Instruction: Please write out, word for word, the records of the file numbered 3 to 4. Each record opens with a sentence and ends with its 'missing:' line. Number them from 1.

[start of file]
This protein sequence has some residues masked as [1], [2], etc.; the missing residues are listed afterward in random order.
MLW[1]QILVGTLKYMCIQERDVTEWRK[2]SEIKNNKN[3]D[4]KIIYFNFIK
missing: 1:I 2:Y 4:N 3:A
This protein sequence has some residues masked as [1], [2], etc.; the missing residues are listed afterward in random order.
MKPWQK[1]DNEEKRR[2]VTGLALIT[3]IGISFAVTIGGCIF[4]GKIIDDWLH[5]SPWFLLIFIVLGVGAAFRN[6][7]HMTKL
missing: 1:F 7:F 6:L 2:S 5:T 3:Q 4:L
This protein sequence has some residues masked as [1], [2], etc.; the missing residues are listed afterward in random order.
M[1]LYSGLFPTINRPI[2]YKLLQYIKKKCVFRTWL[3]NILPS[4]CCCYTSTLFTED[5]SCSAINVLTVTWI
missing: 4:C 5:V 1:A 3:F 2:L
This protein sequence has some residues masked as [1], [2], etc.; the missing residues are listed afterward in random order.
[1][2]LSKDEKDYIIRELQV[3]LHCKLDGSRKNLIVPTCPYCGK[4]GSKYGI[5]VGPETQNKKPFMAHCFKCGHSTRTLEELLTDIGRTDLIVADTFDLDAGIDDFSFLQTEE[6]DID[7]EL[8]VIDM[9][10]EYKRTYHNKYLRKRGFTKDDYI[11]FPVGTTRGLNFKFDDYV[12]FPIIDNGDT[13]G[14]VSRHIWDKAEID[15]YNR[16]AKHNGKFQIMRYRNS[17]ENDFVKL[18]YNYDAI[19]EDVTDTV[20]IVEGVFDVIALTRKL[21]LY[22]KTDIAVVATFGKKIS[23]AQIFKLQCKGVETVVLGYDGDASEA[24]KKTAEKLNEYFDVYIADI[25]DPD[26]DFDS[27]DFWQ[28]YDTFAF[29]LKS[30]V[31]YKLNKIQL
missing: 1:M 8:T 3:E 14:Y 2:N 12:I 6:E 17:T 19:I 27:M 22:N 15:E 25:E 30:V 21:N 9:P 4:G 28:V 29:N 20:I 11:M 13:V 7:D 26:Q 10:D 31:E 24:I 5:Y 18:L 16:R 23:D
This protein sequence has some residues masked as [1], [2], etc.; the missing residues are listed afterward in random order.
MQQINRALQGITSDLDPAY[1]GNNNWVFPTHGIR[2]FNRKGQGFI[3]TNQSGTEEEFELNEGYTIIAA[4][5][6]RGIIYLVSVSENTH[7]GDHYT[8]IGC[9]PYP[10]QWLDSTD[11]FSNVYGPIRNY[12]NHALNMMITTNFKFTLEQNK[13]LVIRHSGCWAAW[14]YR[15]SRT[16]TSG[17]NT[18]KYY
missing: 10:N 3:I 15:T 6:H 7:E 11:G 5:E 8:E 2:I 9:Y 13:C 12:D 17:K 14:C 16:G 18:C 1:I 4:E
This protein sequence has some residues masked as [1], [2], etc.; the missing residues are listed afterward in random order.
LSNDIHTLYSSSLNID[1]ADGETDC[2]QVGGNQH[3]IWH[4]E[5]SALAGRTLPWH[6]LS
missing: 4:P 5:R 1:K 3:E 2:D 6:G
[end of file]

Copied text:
This protein sequence has some residues masked as [1], [2], etc.; the missing residues are listed afterward in random order.
M[1]LYSGLFPTINRPI[2]YKLLQYIKKKCVFRTWL[3]NILPS[4]CCCYTSTLFTED[5]SCSAINVLTVTWI
missing: 4:C 5:V 1:A 3:F 2:L
This protein sequence has some residues masked as [1], [2], etc.; the missing residues are listed afterward in random order.
[1][2]LSKDEKDYIIRELQV[3]LHCKLDGSRKNLIVPTCPYCGK[4]GSKYGI[5]VGPETQNKKPFMAHCFKCGHSTRTLEELLTDIGRTDLIVADTFDLDAGIDDFSFLQTEE[6]DID[7]EL[8]VIDM[9][10]EYKRTYHNKYLRKRGFTKDDYI[11]FPVGTTRGLNFKFDDYV[12]FPIIDNGDT[13]G[14]VSRHIWDKAEID[15]YNR[16]AKHNGKFQIMRYRNS[17]ENDFVKL[18]YNYDAI[19]EDVTDTV[20]IVEGVFDVIALTRKL[21]LY[22]KTDIAVVATFGKKIS[23]AQIFKLQCKGVETVVLGYDGDASEA[24]KKTAEKLNEYFDVYIADI[25]DPD[26]DFDS[27]DFWQ[28]YDTFAF[29]LKS[30]V[31]YKLNKIQL
missing: 1:M 8:T 3:E 14:Y 2:N 12:I 6:E 17:T 19:I 27:M 22:N 15:E 25:E 30:V 21:N 9:P 4:G 28:V 29:N 20:I 11:M 13:V 7:D 26:Q 10:D 31:E 24:I 5:Y 18:L 16:R 23:D